05/12/2010 12:00AM

Female greats back on stage


BALTIMORE - Some horse races just don't interest you. Some do. And then some just shake you by the throat and say, "You have got to see this!"

The Lady Legends for the Cure race is one that surely will grab the attention of racing fans. It is set as the fourth race Friday at Pimlico and is for retired women jockeys whose stories are being told in a documentary called "JOCK." The race serves as the conclusion to the film.

The participants include Barbara Jo Rubin, who broke the all-male barrier in 1969, when she became the first woman to win a race at a recognized racetrack, and Mary Russ Tortora, who as Mary Russ was the first woman to win a Grade 1 stakes.

Rubin is 60. Russ is 56. The other riders are Jennifer Rowland Small, 57; Cheryl White, 56; Patti Cooksey, 52; Mary Wiley Wagner, 46; Andrea Seefeldt Knight, 47; and Gwen Jocson, 43.

"Everybody said a race like this could never happen," said Jason Neff, the Los Angeles-based director and producer of JOCK.

Pimlico will take parimutuel wagering on the Legends, a $30,000, six-furlong allowance on the main track. Each rider has been randomly assigned a mount, and there are four also-eligibles in case any of the assigned mounts become injured or sick.

Rubin, a grandmother, has been trying to get fit for the race by galloping horses near her home at Fairmount Park in southern Illinois.

"I can't believe I'm doing this at 60," she said. "Each day I gallop I remember more, but it's amazing how my body just doesn't react the way it used to."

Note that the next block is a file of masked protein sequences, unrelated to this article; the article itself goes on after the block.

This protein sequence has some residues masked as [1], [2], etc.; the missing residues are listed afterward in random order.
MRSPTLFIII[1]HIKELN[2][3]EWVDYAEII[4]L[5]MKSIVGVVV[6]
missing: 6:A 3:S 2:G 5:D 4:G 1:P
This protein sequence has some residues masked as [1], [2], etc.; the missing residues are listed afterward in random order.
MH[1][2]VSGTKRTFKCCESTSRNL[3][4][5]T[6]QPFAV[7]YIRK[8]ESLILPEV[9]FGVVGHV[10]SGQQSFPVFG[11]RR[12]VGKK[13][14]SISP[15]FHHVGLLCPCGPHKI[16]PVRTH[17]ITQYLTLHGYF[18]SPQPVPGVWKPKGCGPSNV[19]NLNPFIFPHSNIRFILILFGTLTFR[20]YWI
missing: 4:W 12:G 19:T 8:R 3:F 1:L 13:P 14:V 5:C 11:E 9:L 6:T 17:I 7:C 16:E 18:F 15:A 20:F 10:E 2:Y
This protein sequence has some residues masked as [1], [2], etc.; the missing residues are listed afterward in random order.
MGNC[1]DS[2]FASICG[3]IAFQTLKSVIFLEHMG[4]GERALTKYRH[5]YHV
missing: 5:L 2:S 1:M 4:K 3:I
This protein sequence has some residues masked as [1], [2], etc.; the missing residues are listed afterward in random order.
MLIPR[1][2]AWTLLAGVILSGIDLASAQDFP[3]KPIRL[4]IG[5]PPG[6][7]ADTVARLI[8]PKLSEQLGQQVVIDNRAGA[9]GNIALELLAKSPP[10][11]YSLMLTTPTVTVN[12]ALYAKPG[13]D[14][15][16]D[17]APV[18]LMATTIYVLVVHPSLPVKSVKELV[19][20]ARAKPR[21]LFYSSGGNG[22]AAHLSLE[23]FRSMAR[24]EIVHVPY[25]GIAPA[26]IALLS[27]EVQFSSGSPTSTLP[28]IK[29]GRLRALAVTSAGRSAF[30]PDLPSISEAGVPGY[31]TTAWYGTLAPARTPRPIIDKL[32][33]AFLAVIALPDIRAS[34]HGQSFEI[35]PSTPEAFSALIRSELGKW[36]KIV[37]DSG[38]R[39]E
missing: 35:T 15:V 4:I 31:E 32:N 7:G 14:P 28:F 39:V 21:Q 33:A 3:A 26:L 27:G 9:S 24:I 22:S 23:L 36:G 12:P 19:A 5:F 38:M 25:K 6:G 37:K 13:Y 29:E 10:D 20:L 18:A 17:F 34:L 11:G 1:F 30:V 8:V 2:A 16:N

Besides being used in the documentary, the Legends also is a means to raise funds and awareness for the Susan G. Komen for the Cure, the world's largest breast cancer organization. Two of the participating riders, Cooksey and Wagner, are breast cancer survivors.

Wagner underwent her last chemotherapy treatment for the disease in November.

"If one woman newly diagnosed with cancer can look at what I'm about to accomplish and feel positive about 'light at the end of treatment,' it's been worth every single moment I've devoted to this," she said.

For all its intrigue, the Legends race is missing some of the great female jockeys of all time, notably Julie Krone, a Hall of Fame member who is easily the winningest female jockey in wins and earnings. Krone is recovering at her California home from a broken leg suffered recently in a riding accident. Others missing from the Friday competition - but not the documentary - include Diane Crump, the first woman to ride in the Kentucky Derby (1970), and Robyn Smith, who was a cover girl for Sports Illustrated in the early 1970s, is the widow of Fred Astaire, and today is a Learjet pilot.

Producer Linda Ellman said "JOCK" was "both an action film and an empowerment story. This race and the film explore what happens when perseverance and passion collide."

Further information on the documentary is available at jockthemovie.com.

The Legends race is set for 1:45 p.m. Eastern. The race favorites probably deserve to be Rasher, with Russ riding for trainer Rick Dutrow, and Chapel of Love, with Seefeldt up for trainer Mike Trombetta.

* Besides the Legends event, Pimlico also will be hosting a jockey competition on its Preakness eve card on Friday. The Jockey Challenge, as it is billed, will take place on races 3, 5, 7, and 10, with a scoring system tracking the following competitors: Javier Castellano, Kent Desormeaux, Ramon Dominguez, Garrett Gomez, Julien Leparoux, Rosie Napravnik, Jeremy Rose, and John Velazquez.

Desormeaux, a Hall of Fame jockey who first made his mark in Maryland in the late 1980s, won the Jockey Challenge last year.